I think about the old Phil Ochs protest song from the late ‘60s, true now as it was then.

And I love Puerto Ricans and Negroes
As long as they don't move next door

I have a confession to make. I was raised to be afraid of young black man. One of my earliest memories is attending an Alabama college football game at Legion Field in Birmingham. Legion Field is in Ensley, an area that transitioned from working class white to predominantly black decades ago. A black face in the crowd freaked me out enough to cower behind my father’s legs. I must have been no more than three or four at the time, and, having lived in almost exclusively white areas before, I’d seen relatively few African-Americans before. My father got down on one knee to talk to me on my level.

Remember, they’re just as scared of you as you are of them.

And never were truer words spoken. It is mutual fear that ends up with young black men getting shot and killed by police officers. Real progress could be made, if only we managed to come to the table without constant phobia around each other. But the moment someone, white or black, attempts that sort of negotiation and the beginnings of something substantial, someone comes out with an account about the rampant and out-of-control violence in the black community, justifying heavy-handed police action, and any attempt at conciliation falls apart. I’m not smart enough to offer solutions to problems this complicated. Lord, I wish I was.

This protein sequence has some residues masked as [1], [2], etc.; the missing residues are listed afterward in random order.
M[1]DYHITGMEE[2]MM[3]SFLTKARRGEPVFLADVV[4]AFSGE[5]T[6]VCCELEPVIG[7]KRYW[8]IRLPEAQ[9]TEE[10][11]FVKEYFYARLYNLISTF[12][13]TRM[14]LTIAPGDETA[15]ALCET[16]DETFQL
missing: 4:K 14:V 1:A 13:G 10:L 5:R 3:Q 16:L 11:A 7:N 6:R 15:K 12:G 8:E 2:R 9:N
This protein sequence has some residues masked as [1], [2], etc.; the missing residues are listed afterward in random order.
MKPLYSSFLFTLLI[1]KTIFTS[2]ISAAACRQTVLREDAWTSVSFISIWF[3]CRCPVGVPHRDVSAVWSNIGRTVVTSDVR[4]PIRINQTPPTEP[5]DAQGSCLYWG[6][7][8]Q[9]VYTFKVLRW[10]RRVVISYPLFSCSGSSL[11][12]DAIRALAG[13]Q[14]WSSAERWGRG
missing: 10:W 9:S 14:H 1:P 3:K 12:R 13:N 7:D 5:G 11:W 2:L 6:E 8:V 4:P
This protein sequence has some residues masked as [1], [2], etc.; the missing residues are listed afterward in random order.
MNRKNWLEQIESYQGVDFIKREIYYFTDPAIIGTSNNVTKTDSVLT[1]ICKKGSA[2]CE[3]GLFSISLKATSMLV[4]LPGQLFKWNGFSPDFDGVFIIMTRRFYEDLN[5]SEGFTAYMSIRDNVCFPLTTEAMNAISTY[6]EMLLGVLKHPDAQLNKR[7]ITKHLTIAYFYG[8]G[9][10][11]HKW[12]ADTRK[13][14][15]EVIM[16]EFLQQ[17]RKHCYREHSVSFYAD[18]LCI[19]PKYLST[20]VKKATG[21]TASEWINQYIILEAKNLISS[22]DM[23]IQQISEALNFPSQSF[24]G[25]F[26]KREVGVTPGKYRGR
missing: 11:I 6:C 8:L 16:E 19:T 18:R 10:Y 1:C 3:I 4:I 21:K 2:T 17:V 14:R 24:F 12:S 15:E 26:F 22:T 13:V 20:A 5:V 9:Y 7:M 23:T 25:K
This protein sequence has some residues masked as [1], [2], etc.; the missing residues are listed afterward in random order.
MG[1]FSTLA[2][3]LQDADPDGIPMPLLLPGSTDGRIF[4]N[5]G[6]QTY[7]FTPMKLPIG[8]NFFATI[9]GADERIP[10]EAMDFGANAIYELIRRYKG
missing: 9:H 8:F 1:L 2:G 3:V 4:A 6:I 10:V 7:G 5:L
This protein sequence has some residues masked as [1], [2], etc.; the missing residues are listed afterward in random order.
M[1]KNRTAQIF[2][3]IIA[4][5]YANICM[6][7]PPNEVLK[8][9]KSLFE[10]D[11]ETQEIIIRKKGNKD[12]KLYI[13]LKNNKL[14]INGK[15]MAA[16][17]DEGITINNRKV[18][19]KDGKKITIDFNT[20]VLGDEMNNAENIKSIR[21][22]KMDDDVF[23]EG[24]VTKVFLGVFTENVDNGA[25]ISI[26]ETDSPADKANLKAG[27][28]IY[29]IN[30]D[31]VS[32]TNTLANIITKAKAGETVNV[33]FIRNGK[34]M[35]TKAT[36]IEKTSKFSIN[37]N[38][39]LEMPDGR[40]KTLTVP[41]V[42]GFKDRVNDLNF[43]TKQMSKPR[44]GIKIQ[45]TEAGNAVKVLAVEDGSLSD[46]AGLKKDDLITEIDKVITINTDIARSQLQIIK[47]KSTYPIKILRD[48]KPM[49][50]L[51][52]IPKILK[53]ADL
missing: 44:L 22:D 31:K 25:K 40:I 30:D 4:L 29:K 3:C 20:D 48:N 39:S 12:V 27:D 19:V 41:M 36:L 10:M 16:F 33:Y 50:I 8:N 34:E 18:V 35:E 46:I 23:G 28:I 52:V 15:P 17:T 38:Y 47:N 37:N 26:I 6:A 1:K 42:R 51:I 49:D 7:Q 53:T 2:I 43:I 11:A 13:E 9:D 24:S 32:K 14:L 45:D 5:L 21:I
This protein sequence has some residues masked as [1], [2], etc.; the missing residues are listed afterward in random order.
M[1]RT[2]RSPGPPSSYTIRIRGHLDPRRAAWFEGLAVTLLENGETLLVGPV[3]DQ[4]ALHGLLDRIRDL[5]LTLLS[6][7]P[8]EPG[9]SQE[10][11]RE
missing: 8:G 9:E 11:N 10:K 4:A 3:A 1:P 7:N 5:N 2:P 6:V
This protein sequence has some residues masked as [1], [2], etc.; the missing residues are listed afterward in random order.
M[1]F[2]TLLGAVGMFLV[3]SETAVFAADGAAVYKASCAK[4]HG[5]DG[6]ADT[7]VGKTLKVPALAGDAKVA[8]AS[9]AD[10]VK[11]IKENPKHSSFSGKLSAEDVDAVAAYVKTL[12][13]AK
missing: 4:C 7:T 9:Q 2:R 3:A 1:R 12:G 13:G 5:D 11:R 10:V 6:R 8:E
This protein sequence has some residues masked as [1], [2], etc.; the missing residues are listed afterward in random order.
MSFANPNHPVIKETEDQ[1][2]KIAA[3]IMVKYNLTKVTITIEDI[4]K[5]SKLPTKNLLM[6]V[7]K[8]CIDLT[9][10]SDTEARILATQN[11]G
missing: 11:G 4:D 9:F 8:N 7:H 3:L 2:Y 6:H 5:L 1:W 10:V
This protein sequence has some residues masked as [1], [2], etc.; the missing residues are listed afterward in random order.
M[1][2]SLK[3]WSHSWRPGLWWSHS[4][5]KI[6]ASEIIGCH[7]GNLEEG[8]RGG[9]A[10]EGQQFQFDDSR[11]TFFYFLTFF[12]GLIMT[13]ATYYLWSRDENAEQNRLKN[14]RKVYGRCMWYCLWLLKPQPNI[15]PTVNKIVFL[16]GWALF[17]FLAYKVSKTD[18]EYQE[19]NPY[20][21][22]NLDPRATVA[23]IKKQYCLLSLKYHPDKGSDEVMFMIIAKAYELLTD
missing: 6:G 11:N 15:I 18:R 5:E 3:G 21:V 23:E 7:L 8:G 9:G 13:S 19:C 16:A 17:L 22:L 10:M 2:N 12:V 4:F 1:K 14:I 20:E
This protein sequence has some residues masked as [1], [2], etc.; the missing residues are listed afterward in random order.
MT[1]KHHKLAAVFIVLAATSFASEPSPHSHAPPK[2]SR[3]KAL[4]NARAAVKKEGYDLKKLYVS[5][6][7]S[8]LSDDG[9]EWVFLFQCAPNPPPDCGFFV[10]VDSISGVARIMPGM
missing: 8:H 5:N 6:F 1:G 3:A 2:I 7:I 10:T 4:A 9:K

But I can guarantee that moving farther and farther apart from each other is not a solution. It’s just a defensive retreat. We need to find a way to assimilate, even though I’m aware that there are political forces who would prefer us to be separate and unequal to preserve their own power. They’ve been remarkably successful and all we have to show for our efforts are half-measures and unsatisfying gains that never really solve the problems at hand. But hope exists if we are willing to keep our paranoia and resentments in check.

Sunday, May 10, 2020

Happy Mother's Day

Mother to Son
by Langston Hughes

Well, son, I’ll tell you:
Life for me ain’t been no crystal stair.
It’s had tacks in it,
And splinters,
And boards torn up,
And places with no carpet on the floor—
But all the time
I’se been a-climbin’ on,
And reachin’ landin’s,
And turnin’ corners,
And sometimes goin’ in the dark
Where there ain’t been no light.
So boy, don’t you turn back.
Don’t you set down on the steps
’Cause you finds it’s kinder hard.
Don’t you fall now—
For I’se still goin’, honey,
I’se still climbin’,
And life for me ain’t been no crystal stair.

Quote of the Week

You can fool too many of the people too much of the time.- James Thurber

Saturday, May 09, 2020